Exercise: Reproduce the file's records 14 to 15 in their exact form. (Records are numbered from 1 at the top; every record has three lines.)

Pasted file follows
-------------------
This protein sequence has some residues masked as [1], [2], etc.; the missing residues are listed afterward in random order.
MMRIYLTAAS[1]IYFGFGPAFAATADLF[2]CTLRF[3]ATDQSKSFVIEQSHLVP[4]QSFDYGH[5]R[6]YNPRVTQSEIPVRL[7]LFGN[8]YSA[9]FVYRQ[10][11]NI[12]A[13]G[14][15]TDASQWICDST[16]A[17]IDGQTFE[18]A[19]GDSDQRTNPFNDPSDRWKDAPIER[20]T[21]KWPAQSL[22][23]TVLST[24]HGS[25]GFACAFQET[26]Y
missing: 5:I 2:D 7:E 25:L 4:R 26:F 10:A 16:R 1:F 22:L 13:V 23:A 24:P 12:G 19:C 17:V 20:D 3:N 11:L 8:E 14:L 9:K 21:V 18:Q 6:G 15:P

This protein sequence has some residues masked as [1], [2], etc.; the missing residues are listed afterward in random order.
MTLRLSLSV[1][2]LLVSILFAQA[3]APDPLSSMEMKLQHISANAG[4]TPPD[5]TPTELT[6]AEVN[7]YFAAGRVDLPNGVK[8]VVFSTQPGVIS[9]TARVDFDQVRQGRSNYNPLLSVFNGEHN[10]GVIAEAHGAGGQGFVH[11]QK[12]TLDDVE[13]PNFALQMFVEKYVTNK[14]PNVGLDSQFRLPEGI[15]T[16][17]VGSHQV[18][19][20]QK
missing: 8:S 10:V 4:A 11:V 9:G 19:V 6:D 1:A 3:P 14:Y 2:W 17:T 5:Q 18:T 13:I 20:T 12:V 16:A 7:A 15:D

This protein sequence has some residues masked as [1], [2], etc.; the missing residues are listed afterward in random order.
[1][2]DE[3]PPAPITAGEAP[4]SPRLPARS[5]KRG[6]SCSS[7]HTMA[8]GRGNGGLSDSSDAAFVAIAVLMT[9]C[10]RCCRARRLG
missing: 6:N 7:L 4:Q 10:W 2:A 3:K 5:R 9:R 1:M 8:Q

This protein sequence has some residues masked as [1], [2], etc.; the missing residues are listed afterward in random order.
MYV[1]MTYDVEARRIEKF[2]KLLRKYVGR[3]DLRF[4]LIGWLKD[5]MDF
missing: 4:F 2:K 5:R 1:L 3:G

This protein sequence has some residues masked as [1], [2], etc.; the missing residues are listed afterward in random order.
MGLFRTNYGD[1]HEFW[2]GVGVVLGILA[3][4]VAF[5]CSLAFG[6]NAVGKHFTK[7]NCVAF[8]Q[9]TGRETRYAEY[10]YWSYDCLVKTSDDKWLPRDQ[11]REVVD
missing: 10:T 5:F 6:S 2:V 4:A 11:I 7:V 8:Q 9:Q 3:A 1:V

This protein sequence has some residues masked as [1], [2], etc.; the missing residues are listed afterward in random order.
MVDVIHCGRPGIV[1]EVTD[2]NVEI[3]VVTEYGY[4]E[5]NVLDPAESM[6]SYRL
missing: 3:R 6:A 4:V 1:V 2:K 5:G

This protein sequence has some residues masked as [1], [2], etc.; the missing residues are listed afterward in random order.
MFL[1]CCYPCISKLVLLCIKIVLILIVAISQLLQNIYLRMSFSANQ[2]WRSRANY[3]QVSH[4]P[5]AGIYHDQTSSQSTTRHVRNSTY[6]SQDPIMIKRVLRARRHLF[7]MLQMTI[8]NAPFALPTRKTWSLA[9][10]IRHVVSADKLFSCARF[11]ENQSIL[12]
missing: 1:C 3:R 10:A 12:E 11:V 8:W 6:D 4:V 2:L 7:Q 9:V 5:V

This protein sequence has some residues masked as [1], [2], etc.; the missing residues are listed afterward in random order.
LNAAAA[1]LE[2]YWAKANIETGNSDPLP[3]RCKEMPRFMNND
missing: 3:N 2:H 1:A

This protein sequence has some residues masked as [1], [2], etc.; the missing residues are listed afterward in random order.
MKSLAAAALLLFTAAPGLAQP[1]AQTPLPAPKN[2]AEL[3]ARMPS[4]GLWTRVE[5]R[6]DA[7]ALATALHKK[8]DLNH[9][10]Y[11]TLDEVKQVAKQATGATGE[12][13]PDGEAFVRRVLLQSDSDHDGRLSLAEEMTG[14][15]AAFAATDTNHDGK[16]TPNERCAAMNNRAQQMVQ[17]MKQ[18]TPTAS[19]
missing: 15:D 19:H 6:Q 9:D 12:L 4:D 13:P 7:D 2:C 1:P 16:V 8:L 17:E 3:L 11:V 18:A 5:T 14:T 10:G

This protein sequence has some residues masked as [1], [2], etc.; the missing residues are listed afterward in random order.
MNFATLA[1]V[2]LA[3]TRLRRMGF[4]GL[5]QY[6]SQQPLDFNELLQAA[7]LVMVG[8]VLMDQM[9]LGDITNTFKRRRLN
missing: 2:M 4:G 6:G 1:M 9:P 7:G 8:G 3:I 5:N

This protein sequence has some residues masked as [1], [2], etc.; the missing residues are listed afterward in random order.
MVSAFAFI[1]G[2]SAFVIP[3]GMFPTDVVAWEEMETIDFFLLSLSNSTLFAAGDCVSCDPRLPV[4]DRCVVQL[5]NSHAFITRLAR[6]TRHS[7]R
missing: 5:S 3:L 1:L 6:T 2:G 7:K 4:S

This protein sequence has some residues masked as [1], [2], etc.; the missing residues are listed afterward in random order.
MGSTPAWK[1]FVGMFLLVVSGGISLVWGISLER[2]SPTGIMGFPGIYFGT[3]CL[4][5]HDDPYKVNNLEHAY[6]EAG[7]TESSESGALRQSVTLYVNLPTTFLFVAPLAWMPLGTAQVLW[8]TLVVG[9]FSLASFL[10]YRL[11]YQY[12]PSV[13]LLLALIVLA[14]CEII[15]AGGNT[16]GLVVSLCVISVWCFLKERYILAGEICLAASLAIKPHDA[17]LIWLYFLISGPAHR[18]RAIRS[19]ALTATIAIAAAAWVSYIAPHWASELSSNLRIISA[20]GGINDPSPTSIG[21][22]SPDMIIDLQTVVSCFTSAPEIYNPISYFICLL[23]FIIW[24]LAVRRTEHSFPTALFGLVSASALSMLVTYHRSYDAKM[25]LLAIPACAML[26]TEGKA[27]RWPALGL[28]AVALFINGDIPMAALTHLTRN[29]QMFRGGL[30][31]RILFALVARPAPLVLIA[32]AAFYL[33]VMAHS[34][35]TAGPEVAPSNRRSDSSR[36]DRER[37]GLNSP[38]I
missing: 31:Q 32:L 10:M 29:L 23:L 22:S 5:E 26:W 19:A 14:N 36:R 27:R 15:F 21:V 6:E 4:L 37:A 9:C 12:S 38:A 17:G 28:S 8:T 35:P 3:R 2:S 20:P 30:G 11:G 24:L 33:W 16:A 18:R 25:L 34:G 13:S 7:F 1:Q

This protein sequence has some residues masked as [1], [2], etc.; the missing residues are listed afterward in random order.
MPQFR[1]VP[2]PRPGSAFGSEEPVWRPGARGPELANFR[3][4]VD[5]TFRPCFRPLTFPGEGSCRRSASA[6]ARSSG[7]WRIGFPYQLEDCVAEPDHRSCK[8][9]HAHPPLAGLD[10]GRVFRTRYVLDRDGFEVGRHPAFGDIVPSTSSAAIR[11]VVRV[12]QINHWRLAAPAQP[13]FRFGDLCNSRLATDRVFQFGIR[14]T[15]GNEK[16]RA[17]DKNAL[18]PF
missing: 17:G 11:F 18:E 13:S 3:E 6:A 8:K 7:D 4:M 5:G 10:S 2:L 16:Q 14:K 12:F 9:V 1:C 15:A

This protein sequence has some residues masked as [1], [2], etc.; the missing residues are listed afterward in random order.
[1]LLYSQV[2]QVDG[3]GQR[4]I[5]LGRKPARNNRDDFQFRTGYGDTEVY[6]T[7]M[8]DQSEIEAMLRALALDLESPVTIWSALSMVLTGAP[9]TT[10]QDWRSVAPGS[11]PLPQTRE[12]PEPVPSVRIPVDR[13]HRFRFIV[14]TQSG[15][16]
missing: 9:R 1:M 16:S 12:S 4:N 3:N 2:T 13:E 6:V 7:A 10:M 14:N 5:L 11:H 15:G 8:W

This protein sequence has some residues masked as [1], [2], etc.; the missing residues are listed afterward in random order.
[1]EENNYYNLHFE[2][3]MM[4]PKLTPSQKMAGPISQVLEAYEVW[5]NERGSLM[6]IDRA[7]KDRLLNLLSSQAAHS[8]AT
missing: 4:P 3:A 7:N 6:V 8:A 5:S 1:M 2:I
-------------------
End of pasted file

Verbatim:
This protein sequence has some residues masked as [1], [2], etc.; the missing residues are listed afterward in random order.
[1]LLYSQV[2]QVDG[3]GQR[4]I[5]LGRKPARNNRDDFQFRTGYGDTEVY[6]T[7]M[8]DQSEIEAMLRALALDLESPVTIWSALSMVLTGAP[9]TT[10]QDWRSVAPGS[11]PLPQTRE[12]PEPVPSVRIPVDR[13]HRFRFIV[14]TQSG[15][16]
missing: 9:R 1:M 16:S 12:S 4:N 3:N 2:T 13:E 6:V 7:A 10:M 14:N 5:L 11:H 15:G 8:W

This protein sequence has some residues masked as [1], [2], etc.; the missing residues are listed afterward in random order.
[1]EENNYYNLHFE[2][3]MM[4]PKLTPSQKMAGPISQVLEAYEVW[5]NERGSLM[6]IDRA[7]KDRLLNLLSSQAAHS[8]AT
missing: 4:P 3:A 7:N 6:V 8:A 5:S 1:M 2:I